My Southern Roots and the Iron Skillet

Mama Juel was my grandmother (her real name was Juel Victoria Winstead Hipp). Her name sounds quite regal and, in my mind, she was. However, she was a “roll up your sleeves” and get it done kind of woman. As a child, growing up in Arkansas, she used to tell me about cutting the heads off of chickens in preparation for frying it up. She talked about the curing of meats from their hogs which included bacon and country ham. If you don’t know it already, bacon grease is a staple of southern cooking. Mama Juel and my other grandmother, “Nanny”, used to keep a Mason Jar full of bacon grease in the cupboard right next to the stove. Much like fresh oregano and basil are mainstays of our cooking today, bacon grease was (and still is for many true southern cooks) a requirement for good flavor. Mama Juel used to add it to her green beans, cabbage rolls and even in her soups. But, the dish that I love (and still love) is biscuits and gravy. And, in order to make good biscuits and gravy, you need a good well-seasoned iron skillet–period. It doesn’t matter if you cure your own bacon or buy Oscar Mayer, it’s the seasoned iron skillet.

My grandmother, Nanny, passed her iron skillet down to my mother. My best estimates date the iron skillet back to the 1920s. The handle broke off long ago, but the magic of that skillet still remains.

It takes many years to get a good seasoned skillet. After all, many slabs of bacon, slices of country ham and legs of fresh chicken to get it ready.

Fortunately, you have the opportunity to pick one up that has seen many mornings and has experienced a lot of fried eggs and bacon. A inside bottom of a good seasoned skillet will look somewhat shiny. It will be very smooth (a texture that is quite different from its handle). Not only does it mean that the iron has picked up and held a lot of flavor, it also means that you won’t have to use any non-stick cooking spray–it’s better than that chemical that they use in the pots and pans at Target.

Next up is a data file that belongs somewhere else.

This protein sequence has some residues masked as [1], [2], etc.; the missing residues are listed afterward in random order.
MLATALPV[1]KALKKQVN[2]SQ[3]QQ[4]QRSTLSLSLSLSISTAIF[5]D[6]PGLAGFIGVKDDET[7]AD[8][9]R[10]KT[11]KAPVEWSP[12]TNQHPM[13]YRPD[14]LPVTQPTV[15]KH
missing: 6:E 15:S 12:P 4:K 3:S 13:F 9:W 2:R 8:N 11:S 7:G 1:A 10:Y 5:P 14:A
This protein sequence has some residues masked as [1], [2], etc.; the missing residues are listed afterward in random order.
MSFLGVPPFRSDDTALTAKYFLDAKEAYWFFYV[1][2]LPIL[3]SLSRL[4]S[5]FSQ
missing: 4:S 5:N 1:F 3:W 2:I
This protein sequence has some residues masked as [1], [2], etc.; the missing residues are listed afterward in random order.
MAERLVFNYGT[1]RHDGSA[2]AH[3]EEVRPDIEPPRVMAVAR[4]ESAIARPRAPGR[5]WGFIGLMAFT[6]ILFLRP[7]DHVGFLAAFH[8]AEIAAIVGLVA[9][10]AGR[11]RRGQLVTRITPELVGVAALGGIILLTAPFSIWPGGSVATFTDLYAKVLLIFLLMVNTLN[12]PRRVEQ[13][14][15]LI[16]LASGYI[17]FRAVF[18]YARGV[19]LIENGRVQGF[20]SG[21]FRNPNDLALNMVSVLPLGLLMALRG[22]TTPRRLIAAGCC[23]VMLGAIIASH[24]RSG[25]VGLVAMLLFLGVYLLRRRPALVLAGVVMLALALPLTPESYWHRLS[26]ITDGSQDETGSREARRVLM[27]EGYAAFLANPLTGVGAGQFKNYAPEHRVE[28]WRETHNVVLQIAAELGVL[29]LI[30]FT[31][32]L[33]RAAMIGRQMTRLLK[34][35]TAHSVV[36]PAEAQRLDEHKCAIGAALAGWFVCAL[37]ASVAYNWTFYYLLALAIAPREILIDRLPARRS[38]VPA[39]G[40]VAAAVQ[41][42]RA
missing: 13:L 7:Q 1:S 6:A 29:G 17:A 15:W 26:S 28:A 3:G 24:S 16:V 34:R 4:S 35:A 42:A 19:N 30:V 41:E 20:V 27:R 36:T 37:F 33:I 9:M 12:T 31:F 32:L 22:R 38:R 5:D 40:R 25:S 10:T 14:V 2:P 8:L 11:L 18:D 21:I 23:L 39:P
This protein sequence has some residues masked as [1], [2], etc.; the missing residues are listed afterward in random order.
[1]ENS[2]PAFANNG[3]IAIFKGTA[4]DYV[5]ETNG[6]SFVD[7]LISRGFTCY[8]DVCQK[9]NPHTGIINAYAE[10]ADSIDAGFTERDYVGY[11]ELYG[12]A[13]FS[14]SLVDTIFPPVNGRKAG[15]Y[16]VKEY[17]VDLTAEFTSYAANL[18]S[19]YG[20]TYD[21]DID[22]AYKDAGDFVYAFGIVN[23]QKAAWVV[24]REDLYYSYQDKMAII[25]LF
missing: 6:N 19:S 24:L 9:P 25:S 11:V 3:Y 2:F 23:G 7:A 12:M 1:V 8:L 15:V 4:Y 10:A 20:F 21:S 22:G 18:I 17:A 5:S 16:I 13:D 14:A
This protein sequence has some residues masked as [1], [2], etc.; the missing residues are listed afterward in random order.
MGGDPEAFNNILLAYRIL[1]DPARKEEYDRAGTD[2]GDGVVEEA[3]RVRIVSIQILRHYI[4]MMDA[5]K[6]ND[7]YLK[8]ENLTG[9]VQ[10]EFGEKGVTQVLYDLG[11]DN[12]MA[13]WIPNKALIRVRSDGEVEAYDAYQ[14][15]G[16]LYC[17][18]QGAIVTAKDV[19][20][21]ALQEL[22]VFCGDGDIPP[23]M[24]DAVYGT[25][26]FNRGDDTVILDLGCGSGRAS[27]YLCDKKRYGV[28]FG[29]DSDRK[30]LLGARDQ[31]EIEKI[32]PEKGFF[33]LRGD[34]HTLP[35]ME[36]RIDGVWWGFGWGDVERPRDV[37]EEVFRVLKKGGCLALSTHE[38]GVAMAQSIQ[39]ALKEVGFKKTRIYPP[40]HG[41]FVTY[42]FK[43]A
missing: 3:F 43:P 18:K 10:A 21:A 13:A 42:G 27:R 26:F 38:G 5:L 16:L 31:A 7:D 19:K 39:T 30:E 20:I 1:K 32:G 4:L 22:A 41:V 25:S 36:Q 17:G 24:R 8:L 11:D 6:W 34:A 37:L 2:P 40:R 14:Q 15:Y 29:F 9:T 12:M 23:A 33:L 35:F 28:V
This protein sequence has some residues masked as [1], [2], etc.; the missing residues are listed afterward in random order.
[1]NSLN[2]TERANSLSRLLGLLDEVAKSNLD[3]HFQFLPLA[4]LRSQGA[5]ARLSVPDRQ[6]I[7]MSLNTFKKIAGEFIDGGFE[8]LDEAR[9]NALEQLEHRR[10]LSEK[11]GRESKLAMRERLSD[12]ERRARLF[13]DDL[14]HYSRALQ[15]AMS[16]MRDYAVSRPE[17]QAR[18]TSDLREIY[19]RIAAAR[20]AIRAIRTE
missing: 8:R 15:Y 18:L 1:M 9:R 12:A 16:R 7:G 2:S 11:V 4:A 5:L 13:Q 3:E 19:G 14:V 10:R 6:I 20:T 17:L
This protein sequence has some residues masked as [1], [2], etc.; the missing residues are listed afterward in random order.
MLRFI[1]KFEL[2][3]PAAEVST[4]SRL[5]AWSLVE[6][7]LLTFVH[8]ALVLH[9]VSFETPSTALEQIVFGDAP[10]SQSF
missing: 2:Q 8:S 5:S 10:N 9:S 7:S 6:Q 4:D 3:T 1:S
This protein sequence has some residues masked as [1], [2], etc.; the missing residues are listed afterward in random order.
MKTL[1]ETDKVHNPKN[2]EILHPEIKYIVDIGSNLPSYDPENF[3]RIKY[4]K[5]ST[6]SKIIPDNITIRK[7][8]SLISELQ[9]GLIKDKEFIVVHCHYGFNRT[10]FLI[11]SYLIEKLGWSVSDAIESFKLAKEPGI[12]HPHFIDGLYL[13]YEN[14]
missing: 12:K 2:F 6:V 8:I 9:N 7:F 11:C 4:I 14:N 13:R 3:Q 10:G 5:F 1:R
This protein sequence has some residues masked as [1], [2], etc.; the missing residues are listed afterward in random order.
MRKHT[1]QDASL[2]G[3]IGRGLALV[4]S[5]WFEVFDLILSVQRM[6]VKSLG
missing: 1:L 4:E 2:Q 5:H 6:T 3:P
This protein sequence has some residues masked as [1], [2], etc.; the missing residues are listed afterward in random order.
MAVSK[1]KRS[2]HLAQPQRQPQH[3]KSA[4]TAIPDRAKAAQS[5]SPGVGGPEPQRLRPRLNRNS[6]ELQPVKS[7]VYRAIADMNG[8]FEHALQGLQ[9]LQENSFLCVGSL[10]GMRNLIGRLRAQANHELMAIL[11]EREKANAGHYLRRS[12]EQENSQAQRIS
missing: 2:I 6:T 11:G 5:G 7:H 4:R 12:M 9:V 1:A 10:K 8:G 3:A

The critical thing about keeping a good iron skillet seasoned is that you never, ever wash it with soap. If I have cooked fried chicken in my skillet and some of the droppings or skin are sticking a little, I put a little water in the bottom of the skillet and throw it back on the burner until the water is boiling. Once boiling, I gently use a spatula to losen it up. Pour it out and wipe it out with a paper towel. You’ll notice that the bottom is a little greasy. Not to worry ! That is exactly what you want to have happen. It adds to the existing seasoning and keeps the skillet moist–ready for your next batch of cornbread, or whatever it is that you want to taste amazing.

If your skillet is looking a little dry, I like to put a little vegetable oil in the skillet and rub down the skillet–again keeping it moist.

This past weekend, Kevin and I were in Cape Cod with a group of friends. They asked that I make a batch of biscuits and gravy. Unfortunately, the only skillet they had was one of those new fangled Calphalon skillets–the kind that looks brand new. Biscuits were made and the gravy was too. Everybody loved it, but I couldn’t help but think (and know) that my gravy would have made my family proud–only if I have had my Nanny’s iron skillet.

Next time you see a good iron skillet, griddle or cornbread pan at an estate sale, do NOT hesitate. Although your arteries may not thank me, your stomach will find itself in pure nirvana.

www.esquireestatesales.com

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